A Flight of
Fantasy or Fact?
Washington Post, By Patrick
whose e-mail address is firstname.lastname@example.org
Monday, November 29, 2004; Page C03
By Nelson DeMille
Warner. 488 pp. $26.95
In "Night Fall" Nelson DeMille takes a close look at the explosion of
TWA Flight 800 off Long Island on July 17, 1996, and sees not the
mechanical failure that became the official explanation of the tragedy
but a government conspiracy to cover up a missile attack. To tell his
controversial story, DeMille brings back John Corey, the NYPD homicide
detective featured in two of his earlier novels. Retired on medical
disability after being shot by a terrorist, Corey has become a contract
employee for a federal anti-terrorism task force in New York. He works
there with his wife, Kate Mayfield, an FBI lawyer, whose doubts about
the official version of the crash spur him to action despite a
The novel opens on the evening of the crash. A man and a woman, affluent
and in their thirties, each married to another, drive to a deserted Long
Island beach. They take with them wine, a blanket and her video camera,
and proceed to take off their clothes and put on a show. At about 8:30,
cavorting on the sand, they are surprised to see something "rising off
the water . . . a streak of incandescent reddish orange fire." A moment
later, "It seemed to zigzag, then turn." Then they see a huge fireball
and burning pieces of an airplane falling into the sea. The couple
flees, only to find that the camera has captured an apparent missile
shooting up from the ocean. The man insists that they must destroy the
tape, lest their affair be exposed. But they have left behind a
wineglass with fingerprints on it and the camera's lens cap to hint at
their filming, enough to ensure that investigators will pursue them.
This couple is entirely fictional, but their secret becomes central to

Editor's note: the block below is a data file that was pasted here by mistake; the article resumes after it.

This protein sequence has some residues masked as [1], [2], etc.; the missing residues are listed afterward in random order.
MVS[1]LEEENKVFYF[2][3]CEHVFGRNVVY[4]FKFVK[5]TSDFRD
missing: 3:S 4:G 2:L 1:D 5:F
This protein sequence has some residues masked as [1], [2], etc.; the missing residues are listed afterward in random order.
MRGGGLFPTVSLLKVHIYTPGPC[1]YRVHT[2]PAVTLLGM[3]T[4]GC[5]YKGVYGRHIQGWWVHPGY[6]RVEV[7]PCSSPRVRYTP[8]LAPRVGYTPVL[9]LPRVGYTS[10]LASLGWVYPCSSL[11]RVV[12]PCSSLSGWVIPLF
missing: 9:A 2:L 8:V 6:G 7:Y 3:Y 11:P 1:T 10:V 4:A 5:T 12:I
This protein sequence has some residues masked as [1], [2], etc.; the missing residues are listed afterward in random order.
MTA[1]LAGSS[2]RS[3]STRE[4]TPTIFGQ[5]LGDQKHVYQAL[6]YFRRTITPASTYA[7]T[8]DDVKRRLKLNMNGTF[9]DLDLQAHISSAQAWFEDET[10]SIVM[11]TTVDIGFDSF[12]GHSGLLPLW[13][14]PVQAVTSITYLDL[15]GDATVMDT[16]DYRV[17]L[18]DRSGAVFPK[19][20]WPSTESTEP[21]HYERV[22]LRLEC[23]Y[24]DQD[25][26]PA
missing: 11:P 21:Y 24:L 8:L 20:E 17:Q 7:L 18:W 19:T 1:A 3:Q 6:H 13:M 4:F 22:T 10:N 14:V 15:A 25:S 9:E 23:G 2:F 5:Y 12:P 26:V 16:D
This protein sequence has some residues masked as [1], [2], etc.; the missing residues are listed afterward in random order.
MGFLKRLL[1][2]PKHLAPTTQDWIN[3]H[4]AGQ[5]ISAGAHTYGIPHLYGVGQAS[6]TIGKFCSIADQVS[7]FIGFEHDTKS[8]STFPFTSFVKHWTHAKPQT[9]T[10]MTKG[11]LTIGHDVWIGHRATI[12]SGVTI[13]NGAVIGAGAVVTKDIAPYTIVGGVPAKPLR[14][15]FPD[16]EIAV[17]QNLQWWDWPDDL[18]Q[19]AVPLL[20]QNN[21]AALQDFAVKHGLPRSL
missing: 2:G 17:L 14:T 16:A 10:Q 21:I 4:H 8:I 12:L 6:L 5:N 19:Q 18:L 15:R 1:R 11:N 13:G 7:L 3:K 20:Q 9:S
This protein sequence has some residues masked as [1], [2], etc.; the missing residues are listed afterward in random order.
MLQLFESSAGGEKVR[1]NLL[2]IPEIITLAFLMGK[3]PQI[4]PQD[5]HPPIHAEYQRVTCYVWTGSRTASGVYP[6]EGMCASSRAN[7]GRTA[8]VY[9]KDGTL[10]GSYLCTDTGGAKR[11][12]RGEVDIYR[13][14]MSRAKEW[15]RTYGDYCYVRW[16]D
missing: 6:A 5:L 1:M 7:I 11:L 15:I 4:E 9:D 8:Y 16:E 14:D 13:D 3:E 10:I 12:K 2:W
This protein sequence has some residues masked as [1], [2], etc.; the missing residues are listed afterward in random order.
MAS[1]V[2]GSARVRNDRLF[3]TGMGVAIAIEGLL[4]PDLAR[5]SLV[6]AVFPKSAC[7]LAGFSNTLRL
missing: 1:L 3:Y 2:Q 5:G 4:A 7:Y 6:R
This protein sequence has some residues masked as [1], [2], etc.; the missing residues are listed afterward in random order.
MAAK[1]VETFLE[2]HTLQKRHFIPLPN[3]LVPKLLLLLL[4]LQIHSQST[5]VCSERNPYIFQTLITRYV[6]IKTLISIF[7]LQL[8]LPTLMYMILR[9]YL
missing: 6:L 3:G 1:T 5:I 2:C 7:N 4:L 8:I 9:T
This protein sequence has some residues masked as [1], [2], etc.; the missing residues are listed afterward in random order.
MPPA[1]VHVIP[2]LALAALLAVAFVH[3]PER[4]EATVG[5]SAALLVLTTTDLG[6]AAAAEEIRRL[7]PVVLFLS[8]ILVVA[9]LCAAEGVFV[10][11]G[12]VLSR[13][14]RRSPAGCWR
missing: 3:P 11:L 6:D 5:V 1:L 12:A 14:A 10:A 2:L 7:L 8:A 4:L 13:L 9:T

We move ahead five years, to July 17, 2001. The investigation into the
crash is long closed, but Kate Mayfield has become close to some of the
families of its 230 victims, and she asks her husband to come with her
to the annual beachside memorial service. There a senior FBI agent warns
Corey that he and Kate will endanger their jobs if they question the
official version of the crash. Corey being a surly sort, the warning
ensures that he will pursue the case. Kate admits that she is part of a
hush-hush group of FBI agents who question the official explanation that
a frayed electrical wire caused a spark that ignited a gas tank.
Kate arranges for Corey to talk with a Navy pilot who flew 115 combat
missions over North Vietnam. This man was in his sailboat the evening of
the disaster and saw a streak of light rising into the sky toward Flight
800. He knows from experience exactly what a surface-to-air missile
looks like, and he has not the slightest doubt that was what he saw and
that it brought down the plane. There were, as DeMille often reminds us,
more than 200 witnesses who described seeing that streak of light, only
to find their accounts dismissed by the government. Kate also takes her
husband for a visit to a naval station where they view the reconstructed
Boeing 747, the result of an unprecedented salvage effort that brought
up more than 70,000 pounds of metal and plastic, more than a million